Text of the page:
He was a teacher at St. Thomas’s College until moving to Wesley College in 1919 to teach Mathematics. He later became the Head of the Science Department. He attended lectures at the Law College and sat for the law examinations at the Law College while he was still teaching at Wesley College. Chelvanyakam started his legal career in the Court of Requests in Colombo. He set up a private practice first in Hultsdorp and later in St. Sebastian Hill. From the Court of Requests, Chelvanayakam moved to the District Court and later to the Appellate Courts. He was made Queen’s Counsel on 31st May 1947.

Chelvanayakam then left his practice and joined politics as a primary organizer of the All Ceylon Tamil Congress (ACTC) in 1944. He was elected as a member of Parliament for the first time in September 1947. On 18 December 1949, Chelvanayakam launched the Ilankai Thamil Arasu Kadchi (ITAK, also known as the Federal Party) along with E. M. V. Naganathan and V. Navaratnam elected as joint General Secretaries. He was also a director of the Tamil newspaper Suthanthiran (Freedom).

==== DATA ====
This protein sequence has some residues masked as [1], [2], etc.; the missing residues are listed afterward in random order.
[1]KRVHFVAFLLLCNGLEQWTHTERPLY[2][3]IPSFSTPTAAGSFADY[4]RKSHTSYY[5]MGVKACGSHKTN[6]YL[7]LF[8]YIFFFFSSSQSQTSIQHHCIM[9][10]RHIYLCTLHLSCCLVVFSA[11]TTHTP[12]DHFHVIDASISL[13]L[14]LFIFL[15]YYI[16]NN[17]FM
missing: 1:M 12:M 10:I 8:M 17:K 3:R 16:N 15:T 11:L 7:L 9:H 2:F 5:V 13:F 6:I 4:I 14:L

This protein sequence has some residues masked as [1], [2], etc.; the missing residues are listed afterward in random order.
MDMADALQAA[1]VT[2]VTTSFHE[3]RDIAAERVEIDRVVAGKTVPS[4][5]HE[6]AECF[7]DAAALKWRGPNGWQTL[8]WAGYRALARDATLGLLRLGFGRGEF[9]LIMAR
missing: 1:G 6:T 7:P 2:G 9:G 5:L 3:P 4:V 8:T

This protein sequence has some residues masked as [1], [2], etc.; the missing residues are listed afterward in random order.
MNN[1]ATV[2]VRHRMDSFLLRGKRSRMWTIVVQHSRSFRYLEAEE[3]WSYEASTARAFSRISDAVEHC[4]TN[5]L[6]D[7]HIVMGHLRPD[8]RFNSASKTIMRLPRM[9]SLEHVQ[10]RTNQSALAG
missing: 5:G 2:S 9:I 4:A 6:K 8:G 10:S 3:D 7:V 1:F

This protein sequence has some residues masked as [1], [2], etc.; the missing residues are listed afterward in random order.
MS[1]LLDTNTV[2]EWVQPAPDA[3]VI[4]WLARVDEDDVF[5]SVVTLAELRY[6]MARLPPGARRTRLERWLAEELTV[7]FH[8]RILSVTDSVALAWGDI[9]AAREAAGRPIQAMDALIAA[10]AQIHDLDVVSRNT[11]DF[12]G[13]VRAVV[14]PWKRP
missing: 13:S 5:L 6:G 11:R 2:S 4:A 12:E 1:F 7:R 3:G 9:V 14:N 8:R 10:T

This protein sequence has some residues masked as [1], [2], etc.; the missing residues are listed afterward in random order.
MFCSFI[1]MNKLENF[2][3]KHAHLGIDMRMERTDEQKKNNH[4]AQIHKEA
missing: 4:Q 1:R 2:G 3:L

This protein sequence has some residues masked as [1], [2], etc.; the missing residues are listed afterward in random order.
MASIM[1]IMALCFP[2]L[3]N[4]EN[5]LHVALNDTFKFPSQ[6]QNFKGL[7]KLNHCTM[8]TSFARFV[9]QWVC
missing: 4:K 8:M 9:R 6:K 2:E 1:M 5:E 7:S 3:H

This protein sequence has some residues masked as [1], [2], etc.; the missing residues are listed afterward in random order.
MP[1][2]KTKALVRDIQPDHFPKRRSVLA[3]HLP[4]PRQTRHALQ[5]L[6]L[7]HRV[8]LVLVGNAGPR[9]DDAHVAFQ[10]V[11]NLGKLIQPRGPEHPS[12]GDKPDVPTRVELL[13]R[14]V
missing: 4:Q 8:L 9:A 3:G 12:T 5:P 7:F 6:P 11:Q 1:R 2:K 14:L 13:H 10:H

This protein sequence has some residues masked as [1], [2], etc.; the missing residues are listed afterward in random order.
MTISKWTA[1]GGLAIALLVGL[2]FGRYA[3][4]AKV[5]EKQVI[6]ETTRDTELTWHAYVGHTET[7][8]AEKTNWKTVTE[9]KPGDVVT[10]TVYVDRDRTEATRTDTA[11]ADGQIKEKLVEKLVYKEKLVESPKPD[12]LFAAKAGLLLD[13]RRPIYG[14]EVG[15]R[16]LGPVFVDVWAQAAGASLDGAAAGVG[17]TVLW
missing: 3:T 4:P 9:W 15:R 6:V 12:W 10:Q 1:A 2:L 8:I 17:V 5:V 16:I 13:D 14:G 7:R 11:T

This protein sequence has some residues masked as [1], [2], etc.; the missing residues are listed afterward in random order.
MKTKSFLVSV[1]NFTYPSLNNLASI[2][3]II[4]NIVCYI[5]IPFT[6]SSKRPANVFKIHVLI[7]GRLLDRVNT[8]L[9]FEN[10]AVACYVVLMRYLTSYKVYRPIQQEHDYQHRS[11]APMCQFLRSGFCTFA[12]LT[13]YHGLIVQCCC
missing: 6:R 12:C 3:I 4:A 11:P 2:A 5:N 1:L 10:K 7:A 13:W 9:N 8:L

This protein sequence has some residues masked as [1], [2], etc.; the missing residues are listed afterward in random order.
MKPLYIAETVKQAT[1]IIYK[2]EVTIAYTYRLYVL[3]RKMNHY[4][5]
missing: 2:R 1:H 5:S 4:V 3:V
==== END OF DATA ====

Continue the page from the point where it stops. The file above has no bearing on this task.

Chelvanayakam was known by Tamils as Thanthai Chelva (Father Chelva) because of his interest in safeguarding the identity and interests of Tamil people.

Together with the Prime Minister of Sri Lanka he signed the Bandaranaike-Chelvanayakam Pact on 26 July 1957 which would request parity for the Tamil language; cessation of colonization on traditional Tamil-speaking homelands; give regional autonomy for the Tamil provinces; and restore the citizenship and rights of the upcountry Tamils (S. J. V. Chelvanayakam and the Crisis of Sri Lankan Tamil Nationalism / A. J. Wilson). On 24 March 1965 he signed the Senanayake-Chelvanayakam Pact which addressed the Tamil Language Special Provisions Act No. 28 of 1958 but this was not passed.